As Delta surges, U.S. military braces for mandatory COVID-19 vaccines

FILE PHOTO: Pentagon briefing on Ongoing Afghanistan Conflict

By Phil Stewart and Idrees Ali

WASHINGTON (Reuters) - During his last days before dying from COVID-19, 26-year-old Navy Petty Officer 2nd Class Cody Myers played a breathing game with himself at a Florida hospital to see how high he could get his oxygen levels.

Like most of the military, Myers had chosen to get vaccinated - but was exposed just a day after getting his first dose in January, not enough time for it to take effect.

"He was really excited to be doing his part for society and for his family. He wouldn’t have imagined three weeks later he would die alone in a hospital," his sister, Amber Mattson, wrote on a Facebook post, imploring people to get vaccinated.

With the Delta variant surging, the Pentagon appears poised to do something it has not so far - mandate vaccinations to safeguard against COVID-19. Officials tell Reuters a decision on next steps could come within days.

The U.S. military says around half the U.S. armed forces are already fully vaccinated, a number that climbs significantly when counting only active duty troops and excluding National Guard and reserve members. Vaccination rates are highest in the Navy, which suffered from a high-profile outbreak last year aboard an aircraft carrier. About 73% of sailors are fully vaccinated.

That compares with the U.S. national average of about 60% of adults ages 18 and over who have been fully vaccinated.

Because U.S. troops are generally younger and fitter, relatively few U.S. servicemembers like Myers have died as a result of COVID-19 - just 28 in total, according to Pentagon data.

For the general U.S. population, however, the pandemic has been devastating, leading to the biggest decline in life expectancy in the first half of 2020 since World War 2. More than 611,000 people have died from COVID-19 in the United States.

President Joe Biden could issue a waiver requiring troops to get vaccinated prior to formal vaccine approval by the U.S. Food and Drug Administration. Last week, he appeared to move a step closer by asking the Pentagon "to look into how and when they will add COVID-19" to its list of mandatory vaccinations.

"Our troops serve in places throughout the world, many where vaccination rates are low and disease is prevalent," Biden said.

It is unclear if the Pentagon's initial announcements will go beyond ordering planning for mandatory vaccinations while the Food and Drug Administration is still weighing formal approval for vaccines, which are now authorized only for emergency use.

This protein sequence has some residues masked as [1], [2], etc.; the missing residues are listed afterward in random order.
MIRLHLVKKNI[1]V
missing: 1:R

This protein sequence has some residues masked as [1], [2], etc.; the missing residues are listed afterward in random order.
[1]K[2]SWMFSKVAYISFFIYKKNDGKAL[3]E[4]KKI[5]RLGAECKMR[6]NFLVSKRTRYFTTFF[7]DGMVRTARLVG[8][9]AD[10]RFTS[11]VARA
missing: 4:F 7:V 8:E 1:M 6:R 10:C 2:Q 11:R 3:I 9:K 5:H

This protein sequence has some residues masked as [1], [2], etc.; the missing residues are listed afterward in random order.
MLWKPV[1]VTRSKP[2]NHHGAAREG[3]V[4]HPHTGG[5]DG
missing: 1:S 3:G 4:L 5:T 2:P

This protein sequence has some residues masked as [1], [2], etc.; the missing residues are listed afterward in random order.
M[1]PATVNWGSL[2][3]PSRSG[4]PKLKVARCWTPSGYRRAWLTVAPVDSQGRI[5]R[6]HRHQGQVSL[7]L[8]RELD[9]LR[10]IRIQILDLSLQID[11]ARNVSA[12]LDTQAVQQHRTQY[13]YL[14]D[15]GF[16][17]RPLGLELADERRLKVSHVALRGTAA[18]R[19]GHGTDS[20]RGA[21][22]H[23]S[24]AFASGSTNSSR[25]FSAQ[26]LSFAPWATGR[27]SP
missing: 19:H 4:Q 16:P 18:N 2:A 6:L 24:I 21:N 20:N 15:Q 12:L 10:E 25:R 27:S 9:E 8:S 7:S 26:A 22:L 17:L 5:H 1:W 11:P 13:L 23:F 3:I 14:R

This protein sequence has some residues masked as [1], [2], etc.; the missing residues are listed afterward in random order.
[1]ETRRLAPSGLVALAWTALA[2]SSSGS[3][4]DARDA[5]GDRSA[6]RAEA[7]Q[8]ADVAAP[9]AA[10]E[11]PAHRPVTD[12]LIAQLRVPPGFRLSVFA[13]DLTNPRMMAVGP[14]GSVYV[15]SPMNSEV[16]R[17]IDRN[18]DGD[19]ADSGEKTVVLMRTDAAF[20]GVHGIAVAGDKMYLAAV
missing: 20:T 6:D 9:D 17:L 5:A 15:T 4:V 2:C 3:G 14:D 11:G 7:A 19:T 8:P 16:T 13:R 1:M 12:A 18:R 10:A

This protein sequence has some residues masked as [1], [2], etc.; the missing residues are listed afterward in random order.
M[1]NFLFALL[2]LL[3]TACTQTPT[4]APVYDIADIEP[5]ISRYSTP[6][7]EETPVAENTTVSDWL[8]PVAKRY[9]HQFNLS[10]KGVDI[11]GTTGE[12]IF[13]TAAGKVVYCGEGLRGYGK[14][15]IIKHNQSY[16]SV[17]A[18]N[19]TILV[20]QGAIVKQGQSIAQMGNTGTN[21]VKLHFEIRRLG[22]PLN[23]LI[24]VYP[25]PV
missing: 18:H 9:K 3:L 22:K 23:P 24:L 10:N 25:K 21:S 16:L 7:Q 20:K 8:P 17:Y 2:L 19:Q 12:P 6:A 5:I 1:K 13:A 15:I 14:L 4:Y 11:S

But as the virulent Delta variant wreaks havoc in the United States, Pentagon officials are voicing growing concern for the safety of unvaccinated troops, and even U.S. companies like Walmart and Walt Disney Inc have started vaccination requirements for at least some employees.


Officials acknowledge a significant percentage of the military population - and their families - have shunned a voluntary vaccine, especially since it is not included on the long list of as many as 17 required vaccinations, for everything from measles to smallpox.

While some troops may be wary of the new vaccines, many just believe that it would be required if it were actually important, officials say.

"'We're not going to do it if we're not ordered to do it' - soldiers' mindset I guess," said one Army official.

Another suggested a vaccine mandate would solve the problem.

"We have a lot of vaccines that are required for self-protection and once this one is mandatory, I don't think that we will have a lot of pushback. I think people will do as they're required," another official said.

Vaccinations have also become a political issue in the United States - as have discussions about making them mandatory for the armed forces.

Representative Thomas Massie, a Republican lawmaker from Kentucky, introduced legislation to prohibit a mandatory COVID-19 vaccination requirement for troops. Still, its prospects look dim in the Democratic-controlled House.

Kori Schake, a former national security official now at the American Enterprise Institute think-tank, said servicemembers should be vaccinated against COVID-19 as a matter of military preparedness.

"This isn't even a close call," Schake wrote in a column.

Two U.S. officials, speaking on the condition of anonymity, said the hope was that the FDA moves toward giving the COVID-19 vaccines full approval. That would make mandating the vaccine less controversial.

Top U.S. infectious disease expert Dr. Anthony Fauci said on Friday he hopes regulators could start granting full approval for the vaccines as soon as this month.

Defense Secretary Lloyd Austin, a retired Army general, appeared to tip his hand by suggesting a willingness to mandate vaccines.

"Quite frankly, I'm inclined to move towards making sure that everybody is properly protected," Austin said in the Philippines last week.

(Reporting by Phil Stewart and Idrees Ali; Editing by Mary Milliken and Dan Grebler)